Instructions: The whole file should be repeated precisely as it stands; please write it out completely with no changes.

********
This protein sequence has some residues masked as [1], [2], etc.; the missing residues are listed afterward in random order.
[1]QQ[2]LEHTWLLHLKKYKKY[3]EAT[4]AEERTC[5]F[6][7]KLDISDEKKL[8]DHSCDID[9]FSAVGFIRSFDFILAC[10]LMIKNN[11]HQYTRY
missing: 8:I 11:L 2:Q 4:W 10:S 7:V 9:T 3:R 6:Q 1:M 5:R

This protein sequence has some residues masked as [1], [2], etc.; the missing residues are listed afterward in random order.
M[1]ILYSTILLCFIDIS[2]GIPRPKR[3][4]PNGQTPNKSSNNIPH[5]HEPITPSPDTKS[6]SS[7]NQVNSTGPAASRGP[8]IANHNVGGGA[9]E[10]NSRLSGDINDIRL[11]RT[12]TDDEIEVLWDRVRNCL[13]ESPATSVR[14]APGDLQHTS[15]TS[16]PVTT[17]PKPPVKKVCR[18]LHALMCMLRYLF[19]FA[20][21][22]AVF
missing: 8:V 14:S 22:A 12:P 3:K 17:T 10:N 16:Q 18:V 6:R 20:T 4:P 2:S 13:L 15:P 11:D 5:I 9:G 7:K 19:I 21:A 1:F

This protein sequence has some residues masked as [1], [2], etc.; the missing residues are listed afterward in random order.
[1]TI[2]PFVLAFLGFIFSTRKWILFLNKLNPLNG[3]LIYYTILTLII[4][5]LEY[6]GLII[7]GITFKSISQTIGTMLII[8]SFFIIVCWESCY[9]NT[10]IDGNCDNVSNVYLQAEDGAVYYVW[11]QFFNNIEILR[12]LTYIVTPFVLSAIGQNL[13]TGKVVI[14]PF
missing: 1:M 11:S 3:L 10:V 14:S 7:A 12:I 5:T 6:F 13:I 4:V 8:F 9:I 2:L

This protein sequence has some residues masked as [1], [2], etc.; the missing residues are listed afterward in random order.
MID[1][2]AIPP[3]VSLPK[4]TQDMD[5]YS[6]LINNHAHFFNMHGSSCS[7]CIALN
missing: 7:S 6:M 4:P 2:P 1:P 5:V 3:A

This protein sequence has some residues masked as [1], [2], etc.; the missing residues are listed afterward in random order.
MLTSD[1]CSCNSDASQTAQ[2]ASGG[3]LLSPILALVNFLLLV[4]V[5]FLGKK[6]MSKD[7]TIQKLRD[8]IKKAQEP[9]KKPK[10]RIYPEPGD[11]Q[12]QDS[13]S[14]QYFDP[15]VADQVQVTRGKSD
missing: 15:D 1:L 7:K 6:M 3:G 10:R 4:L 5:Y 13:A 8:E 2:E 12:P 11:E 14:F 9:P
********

This protein sequence has some residues masked as [1], [2], etc.; the missing residues are listed afterward in random order.
[1]QQ[2]LEHTWLLHLKKYKKY[3]EAT[4]AEERTC[5]F[6][7]KLDISDEKKL[8]DHSCDID[9]FSAVGFIRSFDFILAC[10]LMIKNN[11]HQYTRY
missing: 8:I 11:L 2:Q 4:W 10:S 7:V 9:T 3:R 6:Q 1:M 5:R

This protein sequence has some residues masked as [1], [2], etc.; the missing residues are listed afterward in random order.
M[1]ILYSTILLCFIDIS[2]GIPRPKR[3][4]PNGQTPNKSSNNIPH[5]HEPITPSPDTKS[6]SS[7]NQVNSTGPAASRGP[8]IANHNVGGGA[9]E[10]NSRLSGDINDIRL[11]RT[12]TDDEIEVLWDRVRNCL[13]ESPATSVR[14]APGDLQHTS[15]TS[16]PVTT[17]PKPPVKKVCR[18]LHALMCMLRYLF[19]FA[20][21][22]AVF
missing: 8:V 14:S 22:A 12:P 3:K 17:T 10:N 16:Q 18:V 6:R 20:T 4:P 2:S 13:L 15:P 11:D 5:I 9:G 7:K 19:I 21:A 1:F

This protein sequence has some residues masked as [1], [2], etc.; the missing residues are listed afterward in random order.
[1]TI[2]PFVLAFLGFIFSTRKWILFLNKLNPLNG[3]LIYYTILTLII[4][5]LEY[6]GLII[7]GITFKSISQTIGTMLII[8]SFFIIVCWESCY[9]NT[10]IDGNCDNVSNVYLQAEDGAVYYVW[11]QFFNNIEILR[12]LTYIVTPFVLSAIGQNL[13]TGKVVI[14]PF
missing: 1:M 11:S 3:L 10:V 14:S 7:A 12:I 5:T 6:F 13:I 4:V 8:F 9:I 2:L

This protein sequence has some residues masked as [1], [2], etc.; the missing residues are listed afterward in random order.
MID[1][2]AIPP[3]VSLPK[4]TQDMD[5]YS[6]LINNHAHFFNMHGSSCS[7]CIALN
missing: 7:S 6:M 4:P 2:P 1:P 5:V 3:A

This protein sequence has some residues masked as [1], [2], etc.; the missing residues are listed afterward in random order.
MLTSD[1]CSCNSDASQTAQ[2]ASGG[3]LLSPILALVNFLLLV[4]V[5]FLGKK[6]MSKD[7]TIQKLRD[8]IKKAQEP[9]KKPK[10]RIYPEPGD[11]Q[12]QDS[13]S[14]QYFDP[15]VADQVQVTRGKSD
missing: 15:D 1:L 7:K 6:M 3:G 10:R 4:L 5:Y 13:A 8:E 2:E 12:P 11:E 14:F 9:P